Top 3 Halls of Minerals
Here in NYC, we are in the middle of a 3-year renovation of the Hall of Minerals and Gems at the American Museum of Natural History No need to go into crystal withdrawal - there are plenty of other amazing places to go.
We are in the middle of a 3-year renovation of the Hall of Minerals and Gems at the American Museum of Natural History. As the most well-known mineral and gem hall in the USA, this museum is a must see just for the Star of India sapphire and the Patricia emerald. Only a fraction of the museum's vast collection has ever been on display at any given time, so the expanded area for the exhibits will mean more gems and minerals to marvel at. The renderings show a modern, clean looking space, which will be a big change from the dark, womblike way many crystal museum exhibits are designed. To get your fix until they unveil the new exhibits in 2020 (fingers crossed), here are my personal top 3 mineral and gem museums.
The Hall of Minerals and Gems at Carnegie Museum is definitely a ‘hidden gem’! If you go during the week, you might have the whole place to yourself. With a mineral collection that rivals the breadth of the AMNH in NYC, it’s a totally unique experience to enjoy a collection like this without thousands of other tourists. If you like the classic displays of minerals and gems in glass cases this is the place for you. Some of the coolest exhibits are the ones on fluorescence and phosphorescence, where you can control the various types of light and see how different crystals react to different energies and wavelengths of light. Pretty amazing for rocks that have been buried far from the surface of the earth for millions or billions of years.
The Yale mineral hall isn’t the biggest space out there, but what it lacks in size of the display it makes up for in the size and quality of the crystals on display here. The space is kept dark and the spotlights focus your eyes on all the specimens, with the focal point being one of the largest single quartz crystals in the world, which you can touch as much as you want (this is a key draw for me). While the Carnegie collection has a more scientific bent, showing minerals and crystals that have strange formations and are potentially useful for science or industry, the Yale collection makes it clear that the donor, David Friend, is a true visual collector, after my own heart. Some of the specimens here were clearly chosen with an art collector’s eye, with some of the best aesthetically balanced crystals I’ve ever seen, with mother nature as the sculptor.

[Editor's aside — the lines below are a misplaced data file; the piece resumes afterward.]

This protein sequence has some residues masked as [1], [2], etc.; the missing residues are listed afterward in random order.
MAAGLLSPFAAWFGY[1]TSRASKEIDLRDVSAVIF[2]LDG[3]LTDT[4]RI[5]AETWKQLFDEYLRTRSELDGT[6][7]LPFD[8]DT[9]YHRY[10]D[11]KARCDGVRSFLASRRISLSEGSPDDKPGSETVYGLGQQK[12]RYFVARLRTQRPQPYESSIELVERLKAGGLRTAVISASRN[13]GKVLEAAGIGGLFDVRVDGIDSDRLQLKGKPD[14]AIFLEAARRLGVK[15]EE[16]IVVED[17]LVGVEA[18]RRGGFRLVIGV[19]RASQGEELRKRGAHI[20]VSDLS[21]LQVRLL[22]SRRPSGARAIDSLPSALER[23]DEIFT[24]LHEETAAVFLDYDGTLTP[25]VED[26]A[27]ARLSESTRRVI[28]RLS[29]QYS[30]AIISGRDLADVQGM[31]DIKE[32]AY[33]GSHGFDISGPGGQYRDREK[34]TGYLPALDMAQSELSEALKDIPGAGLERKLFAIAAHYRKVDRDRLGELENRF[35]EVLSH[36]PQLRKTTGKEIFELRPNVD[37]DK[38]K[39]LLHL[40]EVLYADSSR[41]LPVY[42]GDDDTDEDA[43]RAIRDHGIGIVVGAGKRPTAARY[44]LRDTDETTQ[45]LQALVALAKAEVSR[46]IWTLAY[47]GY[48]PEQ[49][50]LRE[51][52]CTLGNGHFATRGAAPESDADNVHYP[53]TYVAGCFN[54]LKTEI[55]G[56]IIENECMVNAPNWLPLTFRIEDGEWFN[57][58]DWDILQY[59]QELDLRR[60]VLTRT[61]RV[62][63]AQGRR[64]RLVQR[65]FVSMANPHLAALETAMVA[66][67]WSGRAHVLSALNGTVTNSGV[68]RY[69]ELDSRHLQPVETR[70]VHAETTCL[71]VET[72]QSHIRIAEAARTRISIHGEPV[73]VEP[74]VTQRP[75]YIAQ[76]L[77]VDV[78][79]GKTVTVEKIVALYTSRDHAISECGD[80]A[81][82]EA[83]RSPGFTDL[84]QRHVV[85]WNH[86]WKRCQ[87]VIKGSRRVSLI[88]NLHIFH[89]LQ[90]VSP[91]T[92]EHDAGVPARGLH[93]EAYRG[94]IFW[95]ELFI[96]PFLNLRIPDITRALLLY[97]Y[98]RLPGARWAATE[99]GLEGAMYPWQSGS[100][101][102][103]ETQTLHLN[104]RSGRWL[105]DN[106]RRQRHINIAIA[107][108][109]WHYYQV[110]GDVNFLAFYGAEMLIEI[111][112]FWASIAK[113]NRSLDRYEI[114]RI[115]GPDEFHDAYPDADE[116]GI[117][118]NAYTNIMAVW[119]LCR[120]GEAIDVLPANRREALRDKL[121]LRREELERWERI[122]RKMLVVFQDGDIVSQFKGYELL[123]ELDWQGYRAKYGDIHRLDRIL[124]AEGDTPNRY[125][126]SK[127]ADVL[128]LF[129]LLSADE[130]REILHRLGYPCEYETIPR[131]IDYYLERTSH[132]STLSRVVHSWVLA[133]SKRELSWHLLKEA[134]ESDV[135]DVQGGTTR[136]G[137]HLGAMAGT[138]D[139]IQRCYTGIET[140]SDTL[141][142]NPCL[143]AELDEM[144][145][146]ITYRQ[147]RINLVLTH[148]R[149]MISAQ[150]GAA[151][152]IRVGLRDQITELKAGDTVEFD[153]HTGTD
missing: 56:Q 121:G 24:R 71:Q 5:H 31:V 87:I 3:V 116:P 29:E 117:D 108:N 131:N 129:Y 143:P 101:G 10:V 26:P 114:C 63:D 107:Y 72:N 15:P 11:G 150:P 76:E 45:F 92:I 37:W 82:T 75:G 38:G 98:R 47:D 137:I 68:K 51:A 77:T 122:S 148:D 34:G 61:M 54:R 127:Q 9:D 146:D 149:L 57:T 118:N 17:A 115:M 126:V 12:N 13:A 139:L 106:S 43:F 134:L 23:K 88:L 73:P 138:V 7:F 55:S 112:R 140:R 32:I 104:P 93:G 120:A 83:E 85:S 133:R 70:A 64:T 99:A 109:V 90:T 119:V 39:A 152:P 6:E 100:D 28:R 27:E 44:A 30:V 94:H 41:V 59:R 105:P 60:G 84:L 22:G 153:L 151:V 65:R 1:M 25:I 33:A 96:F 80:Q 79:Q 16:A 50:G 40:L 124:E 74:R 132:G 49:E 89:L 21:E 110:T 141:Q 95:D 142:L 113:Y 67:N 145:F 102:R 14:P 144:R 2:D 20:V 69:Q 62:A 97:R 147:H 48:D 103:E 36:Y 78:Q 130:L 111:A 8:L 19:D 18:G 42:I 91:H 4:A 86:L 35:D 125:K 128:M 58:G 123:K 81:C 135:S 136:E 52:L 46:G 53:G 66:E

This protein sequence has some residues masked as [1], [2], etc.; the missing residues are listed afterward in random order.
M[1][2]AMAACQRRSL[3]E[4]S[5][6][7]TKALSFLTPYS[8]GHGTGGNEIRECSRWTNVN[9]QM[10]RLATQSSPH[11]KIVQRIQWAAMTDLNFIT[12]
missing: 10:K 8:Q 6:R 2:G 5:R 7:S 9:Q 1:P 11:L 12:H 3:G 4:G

In true Texas style, we’re here for the over-the-top precious gems. The highlights of this collection are the raw and uncut emeralds, rubies, and sapphires, and the Smith Gem Vault with amazing pieces of jewelry and cut gemstones. Unlike other, more historically focused gem collections, a lot of the jewelry on display are designed by contemporary jewelers with display in mind, to showcase the size and clarity of the gems in their collection. Don’t miss the wonderful gold and crystal formations they have in the main room, including a massive 2700 carat opal.
Of course, nothing matches having your own crystal hoard at home - click here to shop our collections.
How does setting intentions differ from setting goals?
We love ourselves a good goal setting session. Goal setting has helped us keep ourselves accountable to, for example, launch our crystal brand in 2019, rather than succumb to our inclination to keep tinkering with it forever, and never getting off the ground.